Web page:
The Eyes of My Mother (Nicolas Pesce, 2016, USA)

The Eyes of My Mother is the debut feature of Brazilian-American director Nicolas Pesce. Clocking in at a brief 77 minutes, this bilingual feature (English and Portuguese) is shot in black and white. While the film didn't make waves when it came out, it has since developed something of a cult following. It is easy to see why, as the film is a unique entry into the arthouse horror genre. Essentially an extended meditation on family trauma, the film takes place at the remote home of our protagonist Francisca. 

The first chapter of the film centers on the murder of Francisca's mother by a stranger, and the subsequent revenge on the stranger by her father. The stranger, Charlie, is kept chained as a prisoner in the family barn throughout the film, and Francisca develops a relationship with him. The second segment of the film features an adult Francisca. Still traumatized by her past, the adult Francisca befriends another young woman - Kimiko - at a club. She brings her back home and - in a clear ode to Norman Bates - ends up killing this woman. The final third of the film is Francisca's total descent into madness, including a kidnapping of a baby and a startlingly bleak finale.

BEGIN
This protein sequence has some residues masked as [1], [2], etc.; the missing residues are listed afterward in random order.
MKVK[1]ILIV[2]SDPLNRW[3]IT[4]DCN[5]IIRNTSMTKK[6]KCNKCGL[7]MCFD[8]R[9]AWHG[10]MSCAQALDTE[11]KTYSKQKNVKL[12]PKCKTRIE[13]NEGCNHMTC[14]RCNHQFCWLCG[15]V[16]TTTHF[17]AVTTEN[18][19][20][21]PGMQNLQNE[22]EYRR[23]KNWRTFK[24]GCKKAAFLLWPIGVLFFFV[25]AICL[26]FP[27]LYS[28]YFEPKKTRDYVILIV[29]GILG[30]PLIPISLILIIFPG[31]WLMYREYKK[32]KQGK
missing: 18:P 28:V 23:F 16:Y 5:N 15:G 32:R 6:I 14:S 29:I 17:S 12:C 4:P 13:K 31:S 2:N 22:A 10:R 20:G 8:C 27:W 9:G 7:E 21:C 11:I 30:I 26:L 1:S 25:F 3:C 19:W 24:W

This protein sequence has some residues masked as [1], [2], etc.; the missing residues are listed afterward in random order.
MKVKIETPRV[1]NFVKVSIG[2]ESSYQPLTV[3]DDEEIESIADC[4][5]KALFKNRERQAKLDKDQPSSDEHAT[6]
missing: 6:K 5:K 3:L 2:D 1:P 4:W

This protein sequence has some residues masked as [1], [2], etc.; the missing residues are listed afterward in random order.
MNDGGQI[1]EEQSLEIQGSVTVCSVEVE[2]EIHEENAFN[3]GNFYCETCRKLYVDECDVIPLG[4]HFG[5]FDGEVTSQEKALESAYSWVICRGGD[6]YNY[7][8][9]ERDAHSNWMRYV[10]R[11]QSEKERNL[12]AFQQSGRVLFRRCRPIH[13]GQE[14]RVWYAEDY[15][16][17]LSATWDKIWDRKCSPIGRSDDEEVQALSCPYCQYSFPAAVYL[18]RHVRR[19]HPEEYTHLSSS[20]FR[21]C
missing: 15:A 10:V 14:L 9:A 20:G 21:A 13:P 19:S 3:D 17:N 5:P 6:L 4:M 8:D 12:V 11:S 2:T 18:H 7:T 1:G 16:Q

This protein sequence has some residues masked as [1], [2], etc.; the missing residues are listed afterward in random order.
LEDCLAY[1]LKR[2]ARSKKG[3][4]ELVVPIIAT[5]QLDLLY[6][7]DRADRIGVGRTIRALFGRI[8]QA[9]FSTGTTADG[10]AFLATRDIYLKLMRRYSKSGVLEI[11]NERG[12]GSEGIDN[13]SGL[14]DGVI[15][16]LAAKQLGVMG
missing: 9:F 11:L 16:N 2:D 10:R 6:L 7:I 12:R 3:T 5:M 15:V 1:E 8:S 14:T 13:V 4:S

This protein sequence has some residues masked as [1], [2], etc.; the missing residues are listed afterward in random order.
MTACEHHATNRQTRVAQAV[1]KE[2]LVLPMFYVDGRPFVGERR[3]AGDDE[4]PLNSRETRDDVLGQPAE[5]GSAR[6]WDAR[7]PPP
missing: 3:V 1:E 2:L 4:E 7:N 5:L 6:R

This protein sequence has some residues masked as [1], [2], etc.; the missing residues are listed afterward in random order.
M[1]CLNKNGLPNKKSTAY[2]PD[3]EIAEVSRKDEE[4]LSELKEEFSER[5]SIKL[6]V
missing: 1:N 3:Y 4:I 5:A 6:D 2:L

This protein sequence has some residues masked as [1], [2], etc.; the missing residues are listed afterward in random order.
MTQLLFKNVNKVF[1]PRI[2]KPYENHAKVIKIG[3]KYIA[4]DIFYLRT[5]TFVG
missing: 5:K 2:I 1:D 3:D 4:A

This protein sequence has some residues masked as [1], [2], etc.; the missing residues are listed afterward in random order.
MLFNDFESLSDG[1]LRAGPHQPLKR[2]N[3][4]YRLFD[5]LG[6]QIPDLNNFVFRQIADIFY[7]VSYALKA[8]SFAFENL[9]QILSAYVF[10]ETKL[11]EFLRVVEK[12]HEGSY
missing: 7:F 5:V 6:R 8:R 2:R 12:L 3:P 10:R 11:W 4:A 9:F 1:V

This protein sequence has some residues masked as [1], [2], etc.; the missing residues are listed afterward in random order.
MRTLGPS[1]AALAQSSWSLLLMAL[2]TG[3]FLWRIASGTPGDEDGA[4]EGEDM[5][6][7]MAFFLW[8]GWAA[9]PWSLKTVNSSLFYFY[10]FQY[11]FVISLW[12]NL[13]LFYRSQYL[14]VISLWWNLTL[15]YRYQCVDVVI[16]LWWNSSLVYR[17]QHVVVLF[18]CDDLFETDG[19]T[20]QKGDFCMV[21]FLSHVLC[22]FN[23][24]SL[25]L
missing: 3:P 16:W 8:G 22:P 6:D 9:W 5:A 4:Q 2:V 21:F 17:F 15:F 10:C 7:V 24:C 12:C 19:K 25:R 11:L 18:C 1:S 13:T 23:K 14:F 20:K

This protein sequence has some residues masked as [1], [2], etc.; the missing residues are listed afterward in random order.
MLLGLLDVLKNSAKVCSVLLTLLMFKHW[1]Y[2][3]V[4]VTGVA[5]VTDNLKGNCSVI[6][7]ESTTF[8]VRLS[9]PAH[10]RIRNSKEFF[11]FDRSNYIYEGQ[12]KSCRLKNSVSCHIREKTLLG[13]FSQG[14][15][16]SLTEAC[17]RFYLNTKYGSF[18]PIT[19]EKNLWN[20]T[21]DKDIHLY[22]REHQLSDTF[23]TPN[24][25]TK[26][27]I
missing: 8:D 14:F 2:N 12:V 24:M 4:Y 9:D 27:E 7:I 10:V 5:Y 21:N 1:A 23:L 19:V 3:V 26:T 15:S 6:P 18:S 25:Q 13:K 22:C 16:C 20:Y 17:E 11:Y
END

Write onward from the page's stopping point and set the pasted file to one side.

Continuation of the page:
While The Eyes of My Mother seems to have a lot to say, it is a bleak and fairly humorless piece that doesn't leave the viewer a lot of breathing room. Beautifully shot, it nevertheless overstays its welcome even during its brief runtime. That said, it is easy to see why Pesce was able to transition into a studio director after this film (directing the reboot of The Grudge franchise). He certainly has a mastery of the frame, and some scenes within The Eyes of My Mother are very memorable. Worth watching, but with reservations.



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